1. Joint pain: If the child has joint problems, such as juvenile arthritis, then the pain could occur in various joints of the body, including the jaw (9).
If the child has juvenile arthritis, they may have jaw pain

Image: Shutterstock

  1. Sinusitis: A condition called maxillary sinusitis, characterized by sinus infection and inflammation behind the cheeks, may cause facial pain, especially in the upper jaw (10).
  1. Trigeminal neuralgia: This condition causes chronic neuropathic pain and may occur in children too. The child could experience sudden and extreme pain in the face, including the jaw (11).
  1. Malocclusion of teeth: Malocclusion means a misalignment, which causes teeth to become crowded or crooked. In malocclusion, the teeth from the upper and lower jaws may not meet when the mouth is closed. This condition in children may cause jaw joint problems, bite problems, teeth grinding, and tooth decay, thereby causing jaw pain (12).

Jaw pain could also be accompanied by other symptoms, based on which the treatment is suggested.

Signs And Symptoms Of Jaw Pain In Children

Children, especially the older ones, can complain to a parent about jaw pain. However, if the pain is sporadic, it may be less noticeable to the child. In such situations, the following symptoms may indicate that the child has jaw pain (1).

  • Difficulty in opening and closing mouth
  • Headaches and ear pain
  • Trouble in biting and chewing
  • Clicking, grating, and popping sound from the jaw
  • Pain near the ear and in facial muscles when yawning or chewing or talking
  • Swelling, pain, and fatigue of the jaw
Swollen jaw is a sign of jaw pain

Image: Shutterstock

When To See A Doctor?

The symptoms of jaw pain could also be associated with other problems. If you are not sure if it is a jaw problem, then consult a doctor or dentist for further diagnosis.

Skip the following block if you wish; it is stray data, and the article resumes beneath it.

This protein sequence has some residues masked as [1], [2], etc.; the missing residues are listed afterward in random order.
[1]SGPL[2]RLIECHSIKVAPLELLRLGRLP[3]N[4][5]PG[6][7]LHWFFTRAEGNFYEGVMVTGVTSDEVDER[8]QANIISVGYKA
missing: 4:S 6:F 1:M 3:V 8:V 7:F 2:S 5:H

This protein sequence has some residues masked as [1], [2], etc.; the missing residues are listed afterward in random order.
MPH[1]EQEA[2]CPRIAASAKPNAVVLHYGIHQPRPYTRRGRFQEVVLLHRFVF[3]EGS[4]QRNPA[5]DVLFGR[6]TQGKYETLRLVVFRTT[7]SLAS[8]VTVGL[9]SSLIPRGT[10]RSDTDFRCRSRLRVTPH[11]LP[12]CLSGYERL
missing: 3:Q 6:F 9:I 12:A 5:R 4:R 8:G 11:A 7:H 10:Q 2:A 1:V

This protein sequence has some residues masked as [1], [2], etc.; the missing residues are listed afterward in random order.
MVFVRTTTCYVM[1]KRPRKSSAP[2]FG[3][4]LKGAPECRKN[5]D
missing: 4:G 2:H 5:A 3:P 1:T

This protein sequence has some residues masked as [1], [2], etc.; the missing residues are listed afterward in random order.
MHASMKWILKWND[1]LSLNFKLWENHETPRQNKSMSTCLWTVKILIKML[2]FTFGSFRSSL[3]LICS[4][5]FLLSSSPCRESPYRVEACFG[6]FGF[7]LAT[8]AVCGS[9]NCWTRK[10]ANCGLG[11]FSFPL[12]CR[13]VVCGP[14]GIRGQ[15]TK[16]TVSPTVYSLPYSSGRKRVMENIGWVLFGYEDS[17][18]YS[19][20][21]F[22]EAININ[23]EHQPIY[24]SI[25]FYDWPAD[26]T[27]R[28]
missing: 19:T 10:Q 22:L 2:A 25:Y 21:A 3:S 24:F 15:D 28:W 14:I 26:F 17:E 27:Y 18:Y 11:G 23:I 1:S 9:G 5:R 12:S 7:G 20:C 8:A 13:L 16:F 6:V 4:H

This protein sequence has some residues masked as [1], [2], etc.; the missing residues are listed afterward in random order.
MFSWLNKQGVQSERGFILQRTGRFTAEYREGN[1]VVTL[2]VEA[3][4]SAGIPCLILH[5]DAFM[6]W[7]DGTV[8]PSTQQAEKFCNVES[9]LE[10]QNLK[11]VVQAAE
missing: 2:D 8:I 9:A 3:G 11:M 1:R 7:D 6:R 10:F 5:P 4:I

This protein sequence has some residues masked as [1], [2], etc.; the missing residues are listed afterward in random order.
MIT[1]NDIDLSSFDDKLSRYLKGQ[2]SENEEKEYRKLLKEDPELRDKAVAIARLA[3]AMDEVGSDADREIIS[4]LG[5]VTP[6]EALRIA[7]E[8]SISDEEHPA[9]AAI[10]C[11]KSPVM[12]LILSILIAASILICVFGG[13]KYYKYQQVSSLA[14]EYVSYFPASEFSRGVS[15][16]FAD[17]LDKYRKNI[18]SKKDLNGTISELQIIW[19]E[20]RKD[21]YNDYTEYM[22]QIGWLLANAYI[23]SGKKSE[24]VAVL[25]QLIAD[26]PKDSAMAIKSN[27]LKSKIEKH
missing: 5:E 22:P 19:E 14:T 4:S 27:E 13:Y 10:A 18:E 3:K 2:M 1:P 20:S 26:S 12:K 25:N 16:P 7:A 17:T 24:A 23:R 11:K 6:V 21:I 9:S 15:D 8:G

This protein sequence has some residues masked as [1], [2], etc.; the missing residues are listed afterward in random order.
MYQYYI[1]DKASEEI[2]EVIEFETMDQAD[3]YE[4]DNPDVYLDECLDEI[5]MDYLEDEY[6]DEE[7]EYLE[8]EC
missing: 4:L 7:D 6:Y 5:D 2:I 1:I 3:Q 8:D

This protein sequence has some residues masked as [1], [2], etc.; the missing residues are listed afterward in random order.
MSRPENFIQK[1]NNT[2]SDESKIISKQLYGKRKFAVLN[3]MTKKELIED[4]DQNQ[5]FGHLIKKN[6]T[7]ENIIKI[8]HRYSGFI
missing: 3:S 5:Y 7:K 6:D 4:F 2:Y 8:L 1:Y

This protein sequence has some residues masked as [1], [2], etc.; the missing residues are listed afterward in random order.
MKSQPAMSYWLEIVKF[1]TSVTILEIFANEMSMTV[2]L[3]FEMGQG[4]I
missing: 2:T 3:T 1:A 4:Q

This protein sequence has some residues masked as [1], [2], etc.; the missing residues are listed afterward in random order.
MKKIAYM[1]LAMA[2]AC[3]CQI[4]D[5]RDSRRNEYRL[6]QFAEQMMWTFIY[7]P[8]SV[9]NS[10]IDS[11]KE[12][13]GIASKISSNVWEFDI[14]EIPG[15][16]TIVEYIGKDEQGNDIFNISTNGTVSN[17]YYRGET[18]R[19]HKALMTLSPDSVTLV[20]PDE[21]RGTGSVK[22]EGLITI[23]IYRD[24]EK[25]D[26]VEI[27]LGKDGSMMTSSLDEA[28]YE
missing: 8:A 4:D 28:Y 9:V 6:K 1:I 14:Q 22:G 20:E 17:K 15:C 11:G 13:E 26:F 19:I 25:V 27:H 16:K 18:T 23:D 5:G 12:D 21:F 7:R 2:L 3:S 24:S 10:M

Diagnosis Of Jaw Pain

Based on the signs and symptoms, the doctor may follow a series of diagnostic measures (13).

  • A physical examination of the jaw, mouth, and neck bones.
  • The doctor or dentist may want to know the history of the pain and other prevailing medical conditions.
  • X-ray, MRI, or other radiology procedures may be considered if other steps yield no results.

The underlying cause of jaw pain will determine the treatment procedure.

Treatments For Jaw Pain In Children

The treatment of jaw pain could vary depending on the severity of the condition. The following are the treatment options available for jaw pain in children.

  1. Pain management: If the pain is mild or the cause of the pain transient over a period, then the dentist or dental specialist may suggest pain management at home. Heat packs may be used to relax the pain, but make sure you are covering it with a cloth so that the child’s skin is not burnt. An ice pack wrapped in a towel or bag can also be applied on the jaw to reduce or treat the pain.
  1. Medications: In some cases, doctors may prescribe medicines such as ibuprofen or acetaminophen to relax muscles or treat inflammation. Severe cases may require administering muscle relaxant medicines to ease jaw pain (14).
  1. Physical therapy: Gentle massage, warm or cold compresses, and jaw stretching exercises may help relieve jaw pain (1).